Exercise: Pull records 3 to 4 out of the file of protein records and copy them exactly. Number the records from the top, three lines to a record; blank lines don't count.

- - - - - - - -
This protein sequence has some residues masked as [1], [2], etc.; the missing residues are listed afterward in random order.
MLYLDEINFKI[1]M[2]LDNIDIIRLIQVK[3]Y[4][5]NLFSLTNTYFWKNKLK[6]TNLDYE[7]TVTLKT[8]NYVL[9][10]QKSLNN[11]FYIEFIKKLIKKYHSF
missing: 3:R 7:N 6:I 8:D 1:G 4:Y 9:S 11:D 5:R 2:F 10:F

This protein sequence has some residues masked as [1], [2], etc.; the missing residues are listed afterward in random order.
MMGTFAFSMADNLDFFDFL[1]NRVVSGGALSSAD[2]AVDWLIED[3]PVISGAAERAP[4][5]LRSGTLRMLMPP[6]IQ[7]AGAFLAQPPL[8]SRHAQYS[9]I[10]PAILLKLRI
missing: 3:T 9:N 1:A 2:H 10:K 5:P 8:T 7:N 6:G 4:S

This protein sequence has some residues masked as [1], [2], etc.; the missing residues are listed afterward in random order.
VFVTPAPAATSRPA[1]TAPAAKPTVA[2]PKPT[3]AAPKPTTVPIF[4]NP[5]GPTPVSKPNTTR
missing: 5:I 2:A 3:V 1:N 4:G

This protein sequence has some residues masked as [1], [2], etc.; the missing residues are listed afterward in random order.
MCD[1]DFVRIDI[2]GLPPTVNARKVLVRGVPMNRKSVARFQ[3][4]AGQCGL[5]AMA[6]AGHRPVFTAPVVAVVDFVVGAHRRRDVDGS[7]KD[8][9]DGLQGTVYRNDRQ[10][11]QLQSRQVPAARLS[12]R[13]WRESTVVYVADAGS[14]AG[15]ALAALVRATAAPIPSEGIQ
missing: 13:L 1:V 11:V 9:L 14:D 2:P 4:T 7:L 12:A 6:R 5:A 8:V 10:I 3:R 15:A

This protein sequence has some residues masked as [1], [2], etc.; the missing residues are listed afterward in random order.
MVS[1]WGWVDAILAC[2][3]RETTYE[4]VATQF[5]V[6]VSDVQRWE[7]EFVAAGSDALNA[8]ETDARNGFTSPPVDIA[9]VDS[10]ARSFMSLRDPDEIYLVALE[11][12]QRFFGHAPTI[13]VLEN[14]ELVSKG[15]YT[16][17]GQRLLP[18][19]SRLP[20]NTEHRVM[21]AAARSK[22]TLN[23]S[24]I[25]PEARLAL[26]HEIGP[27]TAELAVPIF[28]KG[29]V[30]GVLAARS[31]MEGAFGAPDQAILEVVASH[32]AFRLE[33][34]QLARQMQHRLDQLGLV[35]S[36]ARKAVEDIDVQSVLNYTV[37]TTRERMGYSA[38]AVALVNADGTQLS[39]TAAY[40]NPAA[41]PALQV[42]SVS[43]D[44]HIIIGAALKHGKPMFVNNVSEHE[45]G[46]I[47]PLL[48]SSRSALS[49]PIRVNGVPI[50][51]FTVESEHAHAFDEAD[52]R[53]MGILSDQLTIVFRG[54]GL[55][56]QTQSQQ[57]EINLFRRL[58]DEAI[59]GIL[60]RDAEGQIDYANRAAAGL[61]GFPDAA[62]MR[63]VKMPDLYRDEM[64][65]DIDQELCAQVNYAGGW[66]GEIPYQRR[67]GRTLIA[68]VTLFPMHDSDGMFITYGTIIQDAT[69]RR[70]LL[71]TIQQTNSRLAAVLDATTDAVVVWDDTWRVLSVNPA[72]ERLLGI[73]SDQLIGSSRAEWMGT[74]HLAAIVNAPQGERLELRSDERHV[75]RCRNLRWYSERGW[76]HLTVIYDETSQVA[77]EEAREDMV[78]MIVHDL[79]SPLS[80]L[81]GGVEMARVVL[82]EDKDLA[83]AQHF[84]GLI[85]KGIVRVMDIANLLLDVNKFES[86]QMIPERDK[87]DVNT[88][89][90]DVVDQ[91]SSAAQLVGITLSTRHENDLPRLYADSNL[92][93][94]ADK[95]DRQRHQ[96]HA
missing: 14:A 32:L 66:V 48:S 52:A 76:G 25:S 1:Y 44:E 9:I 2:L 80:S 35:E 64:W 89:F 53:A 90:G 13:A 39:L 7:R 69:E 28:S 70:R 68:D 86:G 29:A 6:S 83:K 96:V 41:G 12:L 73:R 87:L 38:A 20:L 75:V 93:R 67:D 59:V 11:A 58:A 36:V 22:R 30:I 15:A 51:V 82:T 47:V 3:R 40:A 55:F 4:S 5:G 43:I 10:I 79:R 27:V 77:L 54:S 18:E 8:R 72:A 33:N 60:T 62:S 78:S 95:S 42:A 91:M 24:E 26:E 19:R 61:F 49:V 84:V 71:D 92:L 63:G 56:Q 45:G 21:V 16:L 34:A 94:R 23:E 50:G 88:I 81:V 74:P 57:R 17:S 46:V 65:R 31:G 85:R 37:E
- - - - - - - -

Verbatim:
This protein sequence has some residues masked as [1], [2], etc.; the missing residues are listed afterward in random order.
VFVTPAPAATSRPA[1]TAPAAKPTVA[2]PKPT[3]AAPKPTTVPIF[4]NP[5]GPTPVSKPNTTR
missing: 5:I 2:A 3:V 1:N 4:G

This protein sequence has some residues masked as [1], [2], etc.; the missing residues are listed afterward in random order.
MCD[1]DFVRIDI[2]GLPPTVNARKVLVRGVPMNRKSVARFQ[3][4]AGQCGL[5]AMA[6]AGHRPVFTAPVVAVVDFVVGAHRRRDVDGS[7]KD[8][9]DGLQGTVYRNDRQ[10][11]QLQSRQVPAARLS[12]R[13]WRESTVVYVADAGS[14]AG[15]ALAALVRATAAPIPSEGIQ
missing: 13:L 1:V 11:V 9:L 14:D 2:P 4:T 7:L 12:A 6:R 5:A 8:V 10:I 3:R 15:A